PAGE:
Ultimately, Pembrokeshire football's big night went the way of Merlins Bridge. 

But as a spectacle or an occassion, it didn't disappoint.

Here's where the final was won.....and lost.

All on the line:

There is no guarantee that had Carew taken one of their early chances, they would have gone on to win the game. The Senior Cup final told us that.

But it may have changed the course of the night.

The Rooks started the stronger and seemed set to take the lead when Gary Thomas made a brilliant close range save from Jordan Richards, and from the striker’s follow up Bridge skipper Chris Ormond made a goal line block.

Moments later Thomas made another save from a Sam Christopher header and when Adam Hawkins did volley his side in front 14 minutes in, it was against the run of the play.

Lloyd Hughes did swiftly level matters but at no point did Bridge have to chase the game, and Carew were left to rue not taking control early on.

Clinical Hawkins keeps cool under pressure:

Adam Hawkins’ disciplinary record this season has perhaps not been the best, but there has never been anything wrong with his composure in front of goal.

And so it proved at the Liberty. With both strikes he took his time when it would have been easy to snatch his shot - and left Tom Davies with little chance.

The goals capped another big shift from the winger and when he was replaced late on, he could be forgiven for looking spent.

Hawkins joined Ormond and Andrew John last night as the only players to win the trophy with two different Pembrokeshire clubs, and his experience of the big occasion was evident.

Two cruel blows for Carew:

The Rooks had the services of Swansea Physiotherapy for the final - but wouldn’t have wanted them to have been as busy as they were.

As well as firing Carew level, Lloyd Hughes had been his side’s best player when late in the half, he stretched out in a 50-50 tackle with Ormond and seemingly pulled his hamstring.

That was his night over and then in the second half, another key man in Jack Christopher was already in discomfort when his leg gave away at a crucial moment, allowing Hawkins to pounce and make it 2-1.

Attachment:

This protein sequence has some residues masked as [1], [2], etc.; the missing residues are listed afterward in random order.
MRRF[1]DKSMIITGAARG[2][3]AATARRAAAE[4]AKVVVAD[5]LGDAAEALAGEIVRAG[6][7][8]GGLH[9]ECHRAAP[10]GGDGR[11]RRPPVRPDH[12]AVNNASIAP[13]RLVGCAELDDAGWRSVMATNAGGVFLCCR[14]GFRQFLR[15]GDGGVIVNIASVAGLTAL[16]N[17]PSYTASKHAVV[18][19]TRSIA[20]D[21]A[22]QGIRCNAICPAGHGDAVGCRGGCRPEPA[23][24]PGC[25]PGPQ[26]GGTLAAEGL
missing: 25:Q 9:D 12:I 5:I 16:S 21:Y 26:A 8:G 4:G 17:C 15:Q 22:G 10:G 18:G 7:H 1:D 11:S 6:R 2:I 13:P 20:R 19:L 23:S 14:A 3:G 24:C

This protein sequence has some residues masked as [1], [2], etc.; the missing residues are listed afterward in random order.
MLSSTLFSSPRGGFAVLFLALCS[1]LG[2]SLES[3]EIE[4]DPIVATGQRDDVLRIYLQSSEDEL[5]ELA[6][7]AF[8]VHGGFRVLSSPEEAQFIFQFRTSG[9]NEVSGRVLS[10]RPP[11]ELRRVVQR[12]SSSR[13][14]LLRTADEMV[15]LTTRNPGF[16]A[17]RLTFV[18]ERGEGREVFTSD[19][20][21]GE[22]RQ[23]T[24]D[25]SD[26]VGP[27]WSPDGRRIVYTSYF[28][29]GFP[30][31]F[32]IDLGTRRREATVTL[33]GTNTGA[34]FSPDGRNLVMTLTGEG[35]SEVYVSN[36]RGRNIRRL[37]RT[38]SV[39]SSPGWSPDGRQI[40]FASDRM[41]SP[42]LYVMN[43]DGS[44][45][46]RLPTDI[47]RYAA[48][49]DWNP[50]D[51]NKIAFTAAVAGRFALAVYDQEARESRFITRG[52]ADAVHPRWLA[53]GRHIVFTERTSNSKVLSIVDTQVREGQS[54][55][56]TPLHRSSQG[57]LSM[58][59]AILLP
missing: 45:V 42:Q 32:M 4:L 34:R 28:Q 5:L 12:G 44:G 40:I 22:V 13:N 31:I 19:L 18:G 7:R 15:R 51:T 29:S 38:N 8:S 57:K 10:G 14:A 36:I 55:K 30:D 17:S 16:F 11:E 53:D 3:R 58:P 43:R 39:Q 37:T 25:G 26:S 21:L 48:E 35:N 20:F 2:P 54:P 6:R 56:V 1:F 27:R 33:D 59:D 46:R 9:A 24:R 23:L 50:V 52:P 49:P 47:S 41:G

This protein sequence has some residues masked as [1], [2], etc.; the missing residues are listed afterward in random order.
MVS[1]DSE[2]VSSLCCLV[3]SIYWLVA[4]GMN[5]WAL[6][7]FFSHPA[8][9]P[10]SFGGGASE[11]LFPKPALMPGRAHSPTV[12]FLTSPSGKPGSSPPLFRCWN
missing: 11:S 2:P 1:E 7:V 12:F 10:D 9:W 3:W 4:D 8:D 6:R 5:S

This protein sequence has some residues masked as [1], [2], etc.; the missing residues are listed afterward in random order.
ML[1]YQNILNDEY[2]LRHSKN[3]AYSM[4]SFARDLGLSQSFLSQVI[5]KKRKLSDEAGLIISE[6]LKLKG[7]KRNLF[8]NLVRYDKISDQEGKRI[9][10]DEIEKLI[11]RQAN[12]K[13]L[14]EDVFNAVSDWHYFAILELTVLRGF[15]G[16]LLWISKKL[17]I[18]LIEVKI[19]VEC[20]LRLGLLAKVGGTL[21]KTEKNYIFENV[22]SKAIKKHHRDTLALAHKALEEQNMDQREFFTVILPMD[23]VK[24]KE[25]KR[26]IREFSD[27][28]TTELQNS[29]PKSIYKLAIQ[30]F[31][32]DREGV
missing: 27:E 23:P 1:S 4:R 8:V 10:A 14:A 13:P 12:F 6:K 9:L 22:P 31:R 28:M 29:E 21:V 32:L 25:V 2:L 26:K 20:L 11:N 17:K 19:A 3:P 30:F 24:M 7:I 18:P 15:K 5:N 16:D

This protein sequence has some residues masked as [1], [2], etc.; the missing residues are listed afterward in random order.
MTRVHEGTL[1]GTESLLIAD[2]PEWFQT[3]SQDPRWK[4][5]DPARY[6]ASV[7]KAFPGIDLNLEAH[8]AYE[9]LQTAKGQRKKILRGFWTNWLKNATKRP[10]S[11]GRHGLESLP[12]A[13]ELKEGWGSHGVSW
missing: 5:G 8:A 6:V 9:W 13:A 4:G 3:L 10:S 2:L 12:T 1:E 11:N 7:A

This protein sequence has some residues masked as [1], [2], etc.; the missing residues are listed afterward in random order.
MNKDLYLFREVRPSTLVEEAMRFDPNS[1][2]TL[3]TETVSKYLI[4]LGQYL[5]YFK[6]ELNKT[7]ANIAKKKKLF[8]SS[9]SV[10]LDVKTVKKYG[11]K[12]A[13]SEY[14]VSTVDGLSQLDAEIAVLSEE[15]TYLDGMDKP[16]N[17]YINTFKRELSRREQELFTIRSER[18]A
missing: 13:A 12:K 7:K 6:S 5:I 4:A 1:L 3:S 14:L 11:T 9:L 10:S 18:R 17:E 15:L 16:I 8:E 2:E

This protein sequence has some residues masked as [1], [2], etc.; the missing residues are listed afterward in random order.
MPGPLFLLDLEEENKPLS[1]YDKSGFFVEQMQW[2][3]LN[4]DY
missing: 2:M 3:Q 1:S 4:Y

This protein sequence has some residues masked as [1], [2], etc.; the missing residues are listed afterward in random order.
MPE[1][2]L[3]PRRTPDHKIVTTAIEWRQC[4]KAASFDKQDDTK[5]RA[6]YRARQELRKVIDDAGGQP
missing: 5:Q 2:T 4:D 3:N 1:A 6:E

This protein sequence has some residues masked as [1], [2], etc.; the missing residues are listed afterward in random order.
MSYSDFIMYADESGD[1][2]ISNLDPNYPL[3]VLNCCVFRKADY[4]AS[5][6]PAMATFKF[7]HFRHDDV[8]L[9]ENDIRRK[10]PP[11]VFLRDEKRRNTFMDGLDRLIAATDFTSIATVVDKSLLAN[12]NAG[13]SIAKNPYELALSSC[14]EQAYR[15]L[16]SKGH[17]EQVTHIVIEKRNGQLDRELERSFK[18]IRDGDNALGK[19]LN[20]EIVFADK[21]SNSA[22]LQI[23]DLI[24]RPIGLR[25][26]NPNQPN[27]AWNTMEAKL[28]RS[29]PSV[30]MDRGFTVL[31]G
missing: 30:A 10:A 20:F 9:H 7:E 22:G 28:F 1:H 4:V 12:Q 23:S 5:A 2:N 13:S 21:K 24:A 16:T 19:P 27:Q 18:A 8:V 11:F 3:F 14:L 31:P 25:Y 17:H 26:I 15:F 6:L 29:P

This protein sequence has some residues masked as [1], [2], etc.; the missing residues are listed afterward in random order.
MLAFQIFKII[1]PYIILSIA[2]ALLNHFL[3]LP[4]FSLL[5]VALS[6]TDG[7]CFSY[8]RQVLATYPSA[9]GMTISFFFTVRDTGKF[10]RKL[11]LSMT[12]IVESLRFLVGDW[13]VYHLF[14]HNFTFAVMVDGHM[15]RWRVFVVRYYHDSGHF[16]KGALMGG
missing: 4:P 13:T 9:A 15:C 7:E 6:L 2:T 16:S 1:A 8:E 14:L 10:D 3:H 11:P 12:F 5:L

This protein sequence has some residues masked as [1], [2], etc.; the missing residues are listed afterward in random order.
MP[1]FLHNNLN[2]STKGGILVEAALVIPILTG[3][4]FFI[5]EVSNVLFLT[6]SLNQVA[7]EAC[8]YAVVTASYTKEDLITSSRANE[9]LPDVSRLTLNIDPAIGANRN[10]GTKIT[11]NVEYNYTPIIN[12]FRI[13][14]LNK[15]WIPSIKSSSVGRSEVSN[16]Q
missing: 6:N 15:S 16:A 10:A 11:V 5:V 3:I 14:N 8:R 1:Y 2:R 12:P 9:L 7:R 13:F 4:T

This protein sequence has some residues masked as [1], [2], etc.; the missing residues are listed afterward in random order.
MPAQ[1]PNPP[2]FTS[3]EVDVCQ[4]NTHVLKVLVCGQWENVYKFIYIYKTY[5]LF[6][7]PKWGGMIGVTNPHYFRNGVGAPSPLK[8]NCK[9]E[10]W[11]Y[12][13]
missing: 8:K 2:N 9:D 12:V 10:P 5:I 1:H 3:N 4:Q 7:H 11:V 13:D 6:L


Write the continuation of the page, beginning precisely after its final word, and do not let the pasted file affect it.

Injuries happen in football, but to say these two came at the wrong time for Carew would be an understatement.

Spot on from referee John:

In the final 15 minutes of the first half, Bridge clearly got in the ascendancy and pressed hard but they did endure a nervy moment at their own end.

Richards cracked a shot that was blocked in the box by Matthew D’Ivry, prompting a big appeal for handball. Referee Dean John immediately indicated he thought it came off the shoulder and waved play on - and my instinctive view was that he was right.

Still at 1-1 in the second half, D’Ivry was involved again when Zac Rowell went down in the area. Bridge fans held their breath when the whistle went, only for John to produce a yellow card for simulation.

The lack of any protest from a Carew player suggested he had that right too.

In fact, overall I thought John gave a first class refereeing display. His appointment was a justified one.

Izzard’s effort kept out by Thomas:

It was a good night for Bridge keeper Thomas, who made a string of saves over the 90 minutes.

But perhaps his most crucial one came seconds after his side went 2-1 up, when Carew captain Iwan Izzard let fly with a left foot shot from 18 yards.

It was heading in but Thomas got across quickly to push it to safety.
Had the Rooks pegged Bridge back again so quickly after falling behind it would have been a body blow - but it was the Wizards who then pressed home their advantage and when Ashley Beck made it 3-1, the contest was all but over.

Bridge go the distance:

In both the Senior and the West Wales Cup final, Bridge finished the stronger.

To reach the Liberty they came though an epic semi final with Hakin, and earlier in the competition won a tight game away to a strong Penlan side (1-0).

When a team keeps producing results like that, it’s no coincidence.

The only downside to their season was missing out on the treble, but to come through the fixture pile up they did with two trophies is testament to their fitness and desire.

Of course, Matthew D’Ivry has had quality to work with, and in Ormond a captain who simply leads by example. But he’s also instilled a winning mentality and know how in big games and you can never count them out.

As for Carew, they’ll be inevitably disappointed. 

But under Rob Scourfield and Jeremy Griffiths, you feel they are building. Their squad is still young, they've proved they can match anyone else in West Wales, and if they stay together they can challenge on three fronts again next season.

What both sides can do now however, is take a well earned rest.

Both have had very long seasons.